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On Friday CNN announced the rules by which it will determine which candidates make the main stage for the next Republican debate on Dec. 15 in Las Vegas. And while many pollsters, including me, have expressed concern about using polls at all to decide such matters, the new CNN rules are an improvement over criteria used for previous debates. If you’re going to divide the field using polls, this new approach might be the best way to do it of any so far.
Here's what's good about the rules, and one place where problems may still arise.
-- Good: The criteria includes Iowa and New Hampshire, not only national polls.
For better or worse, the two first-to-vote states make a huge difference in candidate viability, and some candidates are banking their entire candidacies on success in one of those states. So including the opinion of the voters who will cast the first ballots makes sense. Previous debate sponsors, including CNN in their previous debate, have used only national primary polling to determine participation, despite the fact that there is no national primary.
In the Dec. 15 debate, CNN will allow candidates that make 4 percent in either Iowa or New Hampshire. This acknowledges the differences between the two states and the different strategic roles each may play. Taken together, they do a good job of covering the ideological spectrum of potential Republican primary voters. What works in religious and conservative Iowa does not work as well in more secular and moderate New Hampshire, and vice versa. Letting candidates qualify based on support in either state acknowledges this reality and theoretically makes room for candidates who appeal to either state's electorate. In practice, it is not likely to make much difference this time around. But it could matter in the future and seems like a good rule to include.
-- Good: It only uses live telephone polls.
Insisting on phone polls done by live interviewers appears to be a sound practice at the moment. The transition to more Internet polling is very much underway, and in future cycles, Internet polls will be the bulk of what’s available. We support Internet polling, and are doing more and more of it for a variety of uses. But online and automated phone polls are showing wildly different results this cycle for primaries, especially as it relates to support for GOP frontrunner Donald Trump. And online polls are still too new to have a track record in presidential primaries. With no track record, and divergent results, we won’t know until after the fact whether online polls are ready for prime time. So for this one purpose, it seems better to stick with phone polls.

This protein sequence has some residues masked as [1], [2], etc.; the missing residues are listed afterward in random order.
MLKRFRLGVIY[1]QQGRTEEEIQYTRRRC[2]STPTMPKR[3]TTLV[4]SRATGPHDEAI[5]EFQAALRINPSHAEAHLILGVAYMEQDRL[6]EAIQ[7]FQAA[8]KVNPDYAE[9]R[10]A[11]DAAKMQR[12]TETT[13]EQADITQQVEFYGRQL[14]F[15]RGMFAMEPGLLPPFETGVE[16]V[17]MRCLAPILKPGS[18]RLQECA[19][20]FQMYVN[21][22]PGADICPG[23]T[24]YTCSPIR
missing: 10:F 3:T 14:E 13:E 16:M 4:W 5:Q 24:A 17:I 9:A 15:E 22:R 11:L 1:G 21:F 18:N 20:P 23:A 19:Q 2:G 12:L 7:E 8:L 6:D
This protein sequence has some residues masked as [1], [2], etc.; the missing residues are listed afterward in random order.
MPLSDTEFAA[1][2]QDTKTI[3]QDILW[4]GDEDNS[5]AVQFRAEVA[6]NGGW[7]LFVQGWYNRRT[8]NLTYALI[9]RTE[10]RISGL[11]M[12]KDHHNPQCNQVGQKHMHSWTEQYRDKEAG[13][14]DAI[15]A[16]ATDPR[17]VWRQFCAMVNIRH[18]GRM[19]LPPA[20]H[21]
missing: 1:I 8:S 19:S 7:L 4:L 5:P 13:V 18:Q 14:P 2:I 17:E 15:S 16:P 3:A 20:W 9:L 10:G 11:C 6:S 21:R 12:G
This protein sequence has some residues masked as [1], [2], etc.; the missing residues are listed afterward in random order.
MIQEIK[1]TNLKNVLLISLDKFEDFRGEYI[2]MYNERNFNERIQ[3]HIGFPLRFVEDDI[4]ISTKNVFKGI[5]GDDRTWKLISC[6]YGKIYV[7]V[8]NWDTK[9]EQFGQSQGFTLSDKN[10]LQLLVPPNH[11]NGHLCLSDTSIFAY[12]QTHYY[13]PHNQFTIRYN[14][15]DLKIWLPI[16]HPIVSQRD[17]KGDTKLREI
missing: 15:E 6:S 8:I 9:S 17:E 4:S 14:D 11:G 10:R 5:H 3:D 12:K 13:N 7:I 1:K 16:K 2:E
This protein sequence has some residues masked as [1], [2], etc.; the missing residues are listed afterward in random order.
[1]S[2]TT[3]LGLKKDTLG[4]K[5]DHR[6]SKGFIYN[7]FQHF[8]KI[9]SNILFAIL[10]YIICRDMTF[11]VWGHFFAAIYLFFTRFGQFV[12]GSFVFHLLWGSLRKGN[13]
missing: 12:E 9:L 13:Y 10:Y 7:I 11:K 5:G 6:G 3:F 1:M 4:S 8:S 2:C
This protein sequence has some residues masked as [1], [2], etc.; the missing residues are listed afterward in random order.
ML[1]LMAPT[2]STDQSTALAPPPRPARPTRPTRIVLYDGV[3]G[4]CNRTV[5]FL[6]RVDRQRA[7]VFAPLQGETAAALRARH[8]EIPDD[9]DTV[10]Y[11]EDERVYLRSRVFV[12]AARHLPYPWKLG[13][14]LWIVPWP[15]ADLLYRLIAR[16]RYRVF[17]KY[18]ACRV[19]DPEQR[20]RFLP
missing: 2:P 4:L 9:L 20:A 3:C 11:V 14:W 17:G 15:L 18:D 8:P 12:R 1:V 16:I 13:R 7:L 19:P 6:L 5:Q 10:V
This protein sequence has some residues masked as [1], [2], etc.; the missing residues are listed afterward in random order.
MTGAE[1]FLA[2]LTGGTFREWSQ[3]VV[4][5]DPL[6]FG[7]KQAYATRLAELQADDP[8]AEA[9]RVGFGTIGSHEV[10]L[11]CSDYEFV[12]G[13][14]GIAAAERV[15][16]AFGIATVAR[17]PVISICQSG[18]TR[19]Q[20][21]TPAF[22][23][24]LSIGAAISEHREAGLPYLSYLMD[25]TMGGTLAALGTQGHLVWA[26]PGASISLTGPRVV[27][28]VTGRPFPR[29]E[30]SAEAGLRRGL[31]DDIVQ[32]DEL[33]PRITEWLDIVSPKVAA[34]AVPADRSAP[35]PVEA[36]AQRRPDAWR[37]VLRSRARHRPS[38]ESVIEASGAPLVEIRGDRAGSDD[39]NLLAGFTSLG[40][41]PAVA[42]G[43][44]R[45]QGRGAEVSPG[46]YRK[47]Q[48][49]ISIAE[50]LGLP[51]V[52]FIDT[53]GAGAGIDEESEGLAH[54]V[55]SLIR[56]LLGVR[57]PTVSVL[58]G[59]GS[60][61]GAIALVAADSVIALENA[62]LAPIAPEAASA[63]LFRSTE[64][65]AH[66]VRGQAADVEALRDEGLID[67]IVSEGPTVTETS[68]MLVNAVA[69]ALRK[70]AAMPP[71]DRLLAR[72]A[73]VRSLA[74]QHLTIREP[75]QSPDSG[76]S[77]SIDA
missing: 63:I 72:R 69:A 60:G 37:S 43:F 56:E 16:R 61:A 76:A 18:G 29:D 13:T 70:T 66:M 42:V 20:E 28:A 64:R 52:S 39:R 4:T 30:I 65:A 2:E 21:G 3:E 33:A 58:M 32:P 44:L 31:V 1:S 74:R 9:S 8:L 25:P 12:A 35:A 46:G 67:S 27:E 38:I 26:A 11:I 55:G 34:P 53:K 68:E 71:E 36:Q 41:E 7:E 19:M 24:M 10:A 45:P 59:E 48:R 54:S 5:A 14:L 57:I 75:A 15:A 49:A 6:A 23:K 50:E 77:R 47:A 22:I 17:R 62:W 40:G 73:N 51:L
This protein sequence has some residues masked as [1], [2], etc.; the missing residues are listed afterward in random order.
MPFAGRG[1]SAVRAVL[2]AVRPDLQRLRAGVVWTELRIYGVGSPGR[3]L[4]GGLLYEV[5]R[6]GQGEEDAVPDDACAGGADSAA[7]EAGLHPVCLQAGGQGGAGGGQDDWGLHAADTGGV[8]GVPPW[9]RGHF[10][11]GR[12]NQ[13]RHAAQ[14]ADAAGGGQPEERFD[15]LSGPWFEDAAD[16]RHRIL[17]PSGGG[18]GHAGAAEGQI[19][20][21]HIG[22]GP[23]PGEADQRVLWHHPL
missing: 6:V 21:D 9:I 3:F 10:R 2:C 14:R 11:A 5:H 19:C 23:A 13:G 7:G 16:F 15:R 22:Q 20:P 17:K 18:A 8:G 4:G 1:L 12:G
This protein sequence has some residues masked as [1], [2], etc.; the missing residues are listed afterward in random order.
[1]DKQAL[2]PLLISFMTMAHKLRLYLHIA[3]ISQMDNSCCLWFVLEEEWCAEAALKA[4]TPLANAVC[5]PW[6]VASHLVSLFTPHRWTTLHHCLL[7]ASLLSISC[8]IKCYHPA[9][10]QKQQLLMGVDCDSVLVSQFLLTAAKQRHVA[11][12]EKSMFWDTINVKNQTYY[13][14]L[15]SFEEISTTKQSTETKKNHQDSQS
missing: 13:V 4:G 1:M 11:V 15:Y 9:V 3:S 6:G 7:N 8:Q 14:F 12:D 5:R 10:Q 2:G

-- Good: It specifies the polls that will be used well ahead of time.
CNN is also getting ahead of a potential pitfall by announcing in advance which polls it will include in its calculations:
Polls that will be considered are live interviewer national and state surveys by: ABC News, Bloomberg News, CBS News, CNN, Fox News, Gallup, Marist University, McClatchy News Service, Monmouth News Service, NBC News, The New York Times, Pew Research Center, Quinnipiac University, Time, USA Today, The Wall Street Journal, The Washington Post, The Des Moines Register, the University of New Hampshire, WBUR and WMUR.
Fox Business Channel did not name specific polls in advance, instead taking the four most recent live interviewer polls as the cutoff time. That approached led to controversy when a poll by Investors Business Daily knocked Chris Christie and Mike Huckabee off the main stage for that debate. Had a New York Times/CBS News poll that fielded just after the deadline had been included in the average, both would have made the cut. By explicitly saying which polls it will included in its averages, CNN is minimizing the risk of another such last-minute controversy.
-- Questionable: It won't catch a late Jim Gilmore surge.
If there is one flaw in the CNN scheme it is the very broad time window from which they are accepting polls for the average. CNN will be averaging polls that started fielding on Oct. 29 through polls released on Dec. 13. This means that candidates who had low poll numbers for the last few weeks will remain weighed down by those numbers, even if they rocket upwards in the weeks ahead.
It’s happened before. In its previous debate, CNN ended up bending its own rules to allow Carly Fiorina onto the main stage. Her rapidly rising numbers clearly put her in the top tier, but her average was weighed down by older polls. This could happen again.
For example, if Gilmore (currently averaging 0 percent) were to make an unlikely late surge, the CNN criteria would likely still keep him off the stage.
-- Basing debates on polls is still a dubious proposition.
For many pollsters, including me, the idea of excluding candidates based on polling is still extremely uncomfortable. It’s possible that the difference between making or not making the cut could be tenths of a percentage point, or the opinion of one or two respondents in a single survey. This leaves pollsters pondering unusual questions such as how many decimal places to use in reporting results, and what methodological minutiae or interviewer hiccup might end up changing the debate stage.
Setting a debate by polling will always be a dicey proposition. But if it’s going to be done, CNN’s method seems better than what has been tried with other debates so far. It may be as close to a good solution as we’re going to get this primary cycle.
Steve Koczela is president of the MassINC Polling Group and a regular contributor to WBUR Politicker.
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